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  • Question about pearls

    Hi,

    I was wondering if someone can enlighten me about pearls? I know about fresh water pearls but what are other pearls?

    Basically, I've bought a few, some that were called grade A glass pearls which were good quality and other pearls I bought that were just called pearls and they appear to be some kind of cheap coating on a white bead. What should I be looking out for?

    Also can anyone recommend somewhere I can buy good quality white round pearls in different sizes?

    Thanks

    Dee

  • #2
    try www.sand-stones.co.uk
    www.rocksforfrocks.co.uk
    http://www.facebook.com/pages/Rocks-For-Frocks/230802980887

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    • #3
      Grade A freshwater pearls sound nice.
      wouldt recommend glass pearls beyond costume jewellery as they scratch easily. i bought some a year ago and recently combined them w chineseturquoise as they werent substantial enough on their own.
      http://www.justgiving.com/renata-harris (1/2 marathons for World Society for the Protection of Animals)
      http://flashsparkle.blogspot.com Vegan cookery

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      • #4
        Sorry I can't help I have only used real freshwater pearls, but I am sure that someone will be able to help about the glass ones.
        Harriet

        www.seasparkle.co.uk


        www.thechildrensjewellerycompany.co.uk

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        • #5
          Glass pearls are basically glass beads with a pearlised coating. They have a weight to them that platic coated don't and therefore feel better quality. Swarovski pearls are created in this way. Quality glass pearls can be observed by the lack of cracking of the finish around the hole. The pearls are never stuck together and have been individually covered rather than than stuck on a string and painted.... risking the sticking together process.
          In no way though are they real pearls.

          most "real" pearls are created in the same way as fresh water pearls. If they are totally natural and uninterfeared with, then they are justifiably expensive. (you wouldn't be using them in projects!)

          Fresh water pearls are created by opening a fresh water muscle and making 17 small slits in the flesh in a lab. Small pieces of grit anre introduced into each slit and the result is that the muscle deposits nacre around the irritation. Over time this grows in layers like a gobstopper.
          The pearls are then removed and polished and dyed.

          Cultured pearls are created in this way.

          Other pearls are created in factories with the same gobstopper process.

          there are also pearls called shell pearls and these are created with resin and crushed shell mixture.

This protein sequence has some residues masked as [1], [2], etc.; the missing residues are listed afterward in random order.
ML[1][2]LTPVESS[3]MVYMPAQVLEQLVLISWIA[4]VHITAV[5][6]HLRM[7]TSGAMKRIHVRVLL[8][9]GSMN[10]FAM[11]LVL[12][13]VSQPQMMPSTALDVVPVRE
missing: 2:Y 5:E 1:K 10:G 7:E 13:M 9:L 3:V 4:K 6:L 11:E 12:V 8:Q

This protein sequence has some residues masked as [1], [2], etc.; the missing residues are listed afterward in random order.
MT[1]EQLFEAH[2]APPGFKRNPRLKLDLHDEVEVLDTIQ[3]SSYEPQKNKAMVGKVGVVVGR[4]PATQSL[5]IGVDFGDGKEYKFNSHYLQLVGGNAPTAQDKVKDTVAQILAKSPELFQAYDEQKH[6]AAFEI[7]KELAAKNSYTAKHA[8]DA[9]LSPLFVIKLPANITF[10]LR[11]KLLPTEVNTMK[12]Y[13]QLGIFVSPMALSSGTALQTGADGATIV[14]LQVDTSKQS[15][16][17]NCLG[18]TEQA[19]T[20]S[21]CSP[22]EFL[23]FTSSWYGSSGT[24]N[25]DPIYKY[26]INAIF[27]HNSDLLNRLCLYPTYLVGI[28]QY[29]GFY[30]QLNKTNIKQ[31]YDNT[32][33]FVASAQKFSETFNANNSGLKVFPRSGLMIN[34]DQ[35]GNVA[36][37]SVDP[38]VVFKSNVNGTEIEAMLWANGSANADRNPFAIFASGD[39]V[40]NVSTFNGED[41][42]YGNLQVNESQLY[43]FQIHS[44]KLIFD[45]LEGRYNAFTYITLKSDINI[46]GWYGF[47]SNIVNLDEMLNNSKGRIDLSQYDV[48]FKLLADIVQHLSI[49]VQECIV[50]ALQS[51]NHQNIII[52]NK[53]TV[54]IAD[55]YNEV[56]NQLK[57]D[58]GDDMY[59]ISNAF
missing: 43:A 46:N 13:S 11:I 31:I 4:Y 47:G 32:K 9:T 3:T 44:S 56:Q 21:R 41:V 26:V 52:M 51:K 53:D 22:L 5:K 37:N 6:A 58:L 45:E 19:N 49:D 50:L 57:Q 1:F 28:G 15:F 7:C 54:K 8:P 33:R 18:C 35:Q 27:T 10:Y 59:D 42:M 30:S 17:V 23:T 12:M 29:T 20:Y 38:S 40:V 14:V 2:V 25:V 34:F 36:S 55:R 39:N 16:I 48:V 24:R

Plastic pearls are often created in the string. Basically they are pressed moulding and can't be seperated from the string.
          full time mum and very very part time crafter.

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          • #6
            Thankyou all for your replies,

            I've only been using the pearls for costume jewellery so far, so are the glass pearls ok for this?

            Beadsbydesign, I want to get some good pearls to make my wedding jewellery but I want round pearls, all the fresh water pearls I've seen are natural shaped, so they all differ. Do you get freshwater pearls that are round?

            Am I right in thinking then that the pearls I have that the coating is picking off are plastic pearls that have been mass coated in a factory? (They're all loose though, they're not on a string).

            The class A glass pearls I have are fine for my costume jewellery and the coating wont pick off (which it hasn't).

            And for my wedding jewellery I can get freshwater pearls which are 'real' pearls?

            Thanks again for your help x

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            • #7
              Hi Dee

              We have a good range of freshwater and cultured pearls - all of which are real! and very nice quality pearls. Our freshwater pearls tend to be oval shaped or rice shaped but we do have beautiful very nice quality round cultured pearl beads. Plus we also have half drilled pearls...

              Hope this helps!

              Hannah
              WWW.KERNOWCRAFT.COM

              Kernowcraft Rocks & Gems Ltd
              Your Destination For Gemstones & Jewellery Making - Since 1967

              For jewellery making advice, call our friendly team on 01872 573888

              FACEBOOK | TWITTER | INSTAGRAM | PINTEREST | GOOGLE+

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              • #8
                Gbell, have you used sand-stone before for pearls? They seem very reasonable for price.

                Thanks Hannah, I'll go have a look at your site now.

                I need to remember to bookmark all these links!

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                • #9
                  Originally posted by gbell View Post
                  try sand stones
                  Gail, I just wanted to say thanks for the link, I've just ordered some freshwater pearls and some other bits and bobs from them x

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